Zimbabwe will not charge Cecil the lion's killer

Zimbabwe will not charge Cecil the lion's killer
© Bryan Orford

Zimbabwean officials will not charge the Minnesota man who killed a famed lion there this summer because he had the proper legal authority to do so.

A cabinet minister told reporters Monday that Walter Palmer had the permits necessary for the hunt that ended in Cecil the lion’s death.

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"We approached the police and then the Prosecutor General, and it turned out that Palmer came to Zimbabwe because all the papers were in order," Environment Minister Oppah Muchinguri-Kashiri said, according to Reuters.

A spokesman for Palmer, a Twin Cities dentist, told the Minneapolis Star Tribune on Monday that he wouldn’t comment on the decision.

Palmer has long said he did nothing wrong when he killed Cecil on a hunt this summer.

Even so, Zimbabwe authorities investigated the incident and eventually filed criminal charges against his guide and the owner of the land where Cecil died. Palmer, however, will not be charged.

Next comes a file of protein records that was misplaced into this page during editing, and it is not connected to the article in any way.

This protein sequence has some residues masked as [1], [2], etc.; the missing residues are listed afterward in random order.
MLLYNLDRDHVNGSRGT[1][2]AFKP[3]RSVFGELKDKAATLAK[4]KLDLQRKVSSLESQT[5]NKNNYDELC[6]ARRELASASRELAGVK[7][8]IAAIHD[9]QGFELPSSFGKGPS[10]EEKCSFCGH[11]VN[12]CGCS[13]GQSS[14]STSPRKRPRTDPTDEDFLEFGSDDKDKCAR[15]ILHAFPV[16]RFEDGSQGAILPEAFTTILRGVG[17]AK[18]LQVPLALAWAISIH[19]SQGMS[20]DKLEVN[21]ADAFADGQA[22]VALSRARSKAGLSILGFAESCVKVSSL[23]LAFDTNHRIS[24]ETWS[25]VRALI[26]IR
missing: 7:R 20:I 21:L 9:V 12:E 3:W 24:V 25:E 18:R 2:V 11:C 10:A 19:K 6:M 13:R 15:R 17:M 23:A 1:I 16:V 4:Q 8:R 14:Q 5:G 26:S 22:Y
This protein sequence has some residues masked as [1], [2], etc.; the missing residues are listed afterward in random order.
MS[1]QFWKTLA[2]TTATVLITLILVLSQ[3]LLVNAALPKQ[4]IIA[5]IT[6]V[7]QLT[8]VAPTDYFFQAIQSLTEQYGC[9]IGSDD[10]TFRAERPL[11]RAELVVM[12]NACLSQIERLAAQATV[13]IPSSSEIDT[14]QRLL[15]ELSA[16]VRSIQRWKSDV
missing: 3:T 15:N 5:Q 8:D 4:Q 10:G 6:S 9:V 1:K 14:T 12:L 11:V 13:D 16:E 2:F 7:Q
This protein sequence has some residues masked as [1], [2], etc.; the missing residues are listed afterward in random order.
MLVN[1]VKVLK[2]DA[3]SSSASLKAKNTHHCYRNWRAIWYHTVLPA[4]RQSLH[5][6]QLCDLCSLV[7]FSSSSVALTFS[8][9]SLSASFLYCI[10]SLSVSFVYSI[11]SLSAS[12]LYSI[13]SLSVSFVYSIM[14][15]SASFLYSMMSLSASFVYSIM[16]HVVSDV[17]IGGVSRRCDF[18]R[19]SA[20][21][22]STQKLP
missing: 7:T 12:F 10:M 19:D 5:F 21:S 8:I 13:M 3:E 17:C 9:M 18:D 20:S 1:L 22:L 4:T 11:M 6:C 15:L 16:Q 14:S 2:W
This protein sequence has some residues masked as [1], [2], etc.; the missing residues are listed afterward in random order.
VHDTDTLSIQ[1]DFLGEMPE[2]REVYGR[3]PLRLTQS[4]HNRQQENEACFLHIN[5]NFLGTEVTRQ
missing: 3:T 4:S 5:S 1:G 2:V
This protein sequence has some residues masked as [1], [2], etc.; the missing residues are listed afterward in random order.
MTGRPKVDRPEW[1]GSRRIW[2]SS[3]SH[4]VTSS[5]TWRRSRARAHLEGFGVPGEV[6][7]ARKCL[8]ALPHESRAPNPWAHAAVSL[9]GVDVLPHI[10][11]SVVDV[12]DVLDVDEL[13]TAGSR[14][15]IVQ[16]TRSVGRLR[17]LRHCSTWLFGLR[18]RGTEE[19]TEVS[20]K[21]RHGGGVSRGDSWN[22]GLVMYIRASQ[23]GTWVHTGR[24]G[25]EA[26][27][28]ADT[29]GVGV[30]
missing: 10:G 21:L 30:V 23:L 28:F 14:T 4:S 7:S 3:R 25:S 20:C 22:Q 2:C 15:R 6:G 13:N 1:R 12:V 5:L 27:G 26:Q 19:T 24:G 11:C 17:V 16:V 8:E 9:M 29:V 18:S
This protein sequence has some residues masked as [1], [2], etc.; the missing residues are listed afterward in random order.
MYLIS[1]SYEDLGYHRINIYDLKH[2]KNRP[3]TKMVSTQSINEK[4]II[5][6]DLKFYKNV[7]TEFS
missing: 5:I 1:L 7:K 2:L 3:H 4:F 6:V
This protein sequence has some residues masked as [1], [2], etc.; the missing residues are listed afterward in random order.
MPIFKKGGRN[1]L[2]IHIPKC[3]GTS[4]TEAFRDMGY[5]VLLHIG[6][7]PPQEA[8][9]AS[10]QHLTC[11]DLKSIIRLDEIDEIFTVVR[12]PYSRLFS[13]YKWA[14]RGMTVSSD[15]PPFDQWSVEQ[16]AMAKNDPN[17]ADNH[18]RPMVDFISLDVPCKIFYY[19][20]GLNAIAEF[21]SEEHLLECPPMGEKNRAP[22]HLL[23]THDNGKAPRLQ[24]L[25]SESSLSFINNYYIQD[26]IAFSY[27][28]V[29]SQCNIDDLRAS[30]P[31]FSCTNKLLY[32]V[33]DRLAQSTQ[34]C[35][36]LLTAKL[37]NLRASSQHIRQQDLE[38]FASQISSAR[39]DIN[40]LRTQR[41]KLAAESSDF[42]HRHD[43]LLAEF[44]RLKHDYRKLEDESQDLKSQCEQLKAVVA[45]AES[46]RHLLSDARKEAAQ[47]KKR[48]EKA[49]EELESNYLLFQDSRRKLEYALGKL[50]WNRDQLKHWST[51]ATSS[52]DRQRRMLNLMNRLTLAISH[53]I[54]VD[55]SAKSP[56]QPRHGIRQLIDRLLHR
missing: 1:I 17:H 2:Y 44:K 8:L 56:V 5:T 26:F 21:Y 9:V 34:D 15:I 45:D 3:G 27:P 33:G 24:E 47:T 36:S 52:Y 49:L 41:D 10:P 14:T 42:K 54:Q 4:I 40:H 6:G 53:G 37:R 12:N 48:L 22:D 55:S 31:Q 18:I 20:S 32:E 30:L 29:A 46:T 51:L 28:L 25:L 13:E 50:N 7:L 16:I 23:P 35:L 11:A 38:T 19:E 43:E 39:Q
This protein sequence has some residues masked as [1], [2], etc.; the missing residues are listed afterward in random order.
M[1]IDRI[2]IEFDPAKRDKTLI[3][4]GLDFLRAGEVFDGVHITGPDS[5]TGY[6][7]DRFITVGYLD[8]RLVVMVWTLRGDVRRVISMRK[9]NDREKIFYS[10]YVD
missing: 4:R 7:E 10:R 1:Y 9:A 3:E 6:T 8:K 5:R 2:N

Cecil was a beloved lion in Zimbabwe, though Palmer has said he didn’t know about the animal’s fame when he took it down with a bow and arrow this year.

The killing garnered worldwide condemnation, much of it directed at Palmer. The U.S. Fish and Wildlife Service announced in July that it was investigating the killing, and the Obama administration used the killing to promote its anti-wildlife-trafficking work. 

The incident also kicked off a congressional push to ban importing lion trophies to the U.S. as a way to remove an incentive for poachers. In a September interview with Twin Cities media, Palmer wouldn’t go into detail about the hunt or say what became of Cecil’s remains.